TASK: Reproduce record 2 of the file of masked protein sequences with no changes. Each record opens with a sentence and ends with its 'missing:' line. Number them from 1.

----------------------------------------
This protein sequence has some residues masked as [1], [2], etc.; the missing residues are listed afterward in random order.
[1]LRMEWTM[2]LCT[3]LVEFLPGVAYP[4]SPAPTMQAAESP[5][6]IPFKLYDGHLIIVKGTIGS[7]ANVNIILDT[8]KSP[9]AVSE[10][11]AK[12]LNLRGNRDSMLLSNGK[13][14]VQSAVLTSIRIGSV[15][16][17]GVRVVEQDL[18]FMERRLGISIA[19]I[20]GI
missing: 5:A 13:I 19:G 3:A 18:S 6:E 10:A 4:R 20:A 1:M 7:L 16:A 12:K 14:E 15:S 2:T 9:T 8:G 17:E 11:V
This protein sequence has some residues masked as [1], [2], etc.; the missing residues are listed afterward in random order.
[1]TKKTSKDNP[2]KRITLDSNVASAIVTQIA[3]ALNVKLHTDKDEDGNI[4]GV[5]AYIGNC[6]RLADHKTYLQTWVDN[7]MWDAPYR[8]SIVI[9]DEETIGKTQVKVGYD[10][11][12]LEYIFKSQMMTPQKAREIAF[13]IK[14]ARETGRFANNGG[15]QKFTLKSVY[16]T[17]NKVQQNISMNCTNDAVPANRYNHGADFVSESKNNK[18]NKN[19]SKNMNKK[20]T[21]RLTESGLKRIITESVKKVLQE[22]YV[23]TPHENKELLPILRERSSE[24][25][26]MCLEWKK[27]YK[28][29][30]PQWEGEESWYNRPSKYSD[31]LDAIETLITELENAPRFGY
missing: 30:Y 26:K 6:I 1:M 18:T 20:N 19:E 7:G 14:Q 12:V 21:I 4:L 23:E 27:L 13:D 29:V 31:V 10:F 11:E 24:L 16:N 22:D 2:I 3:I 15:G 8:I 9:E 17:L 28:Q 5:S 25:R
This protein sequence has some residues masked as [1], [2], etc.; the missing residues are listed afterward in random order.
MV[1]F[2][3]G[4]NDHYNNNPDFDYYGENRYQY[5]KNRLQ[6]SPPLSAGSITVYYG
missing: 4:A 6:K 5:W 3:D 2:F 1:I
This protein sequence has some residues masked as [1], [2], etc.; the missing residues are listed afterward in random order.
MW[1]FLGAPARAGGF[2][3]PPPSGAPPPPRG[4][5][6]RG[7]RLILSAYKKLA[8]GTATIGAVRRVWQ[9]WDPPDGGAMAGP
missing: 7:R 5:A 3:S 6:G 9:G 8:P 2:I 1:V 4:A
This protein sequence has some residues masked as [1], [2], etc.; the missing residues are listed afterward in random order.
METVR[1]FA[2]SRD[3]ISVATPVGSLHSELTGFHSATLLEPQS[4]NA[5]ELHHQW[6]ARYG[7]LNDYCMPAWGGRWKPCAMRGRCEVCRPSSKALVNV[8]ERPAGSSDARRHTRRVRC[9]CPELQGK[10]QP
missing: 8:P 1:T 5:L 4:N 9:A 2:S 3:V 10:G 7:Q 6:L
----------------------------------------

This protein sequence has some residues masked as [1], [2], etc.; the missing residues are listed afterward in random order.
[1]TKKTSKDNP[2]KRITLDSNVASAIVTQIA[3]ALNVKLHTDKDEDGNI[4]GV[5]AYIGNC[6]RLADHKTYLQTWVDN[7]MWDAPYR[8]SIVI[9]DEETIGKTQVKVGYD[10][11][12]LEYIFKSQMMTPQKAREIAF[13]IK[14]ARETGRFANNGG[15]QKFTLKSVY[16]T[17]NKVQQNISMNCTNDAVPANRYNHGADFVSESKNNK[18]NKN[19]SKNMNKK[20]T[21]RLTESGLKRIITESVKKVLQE[22]YV[23]TPHENKELLPILRERSSE[24][25][26]MCLEWKK[27]YK[28][29][30]PQWEGEESWYNRPSKYSD[31]LDAIETLITELENAPRFGY
missing: 30:Y 26:K 6:I 1:M 18:T 20:N 19:E 7:G 14:Q 12:V 21:I 4:L 23:E 27:L 13:D 29:V 31:V 10:F 11:E 24:L 16:N 22:D 2:I 3:I 15:G 8:I 9:E 17:L 28:Q 5:S 25:R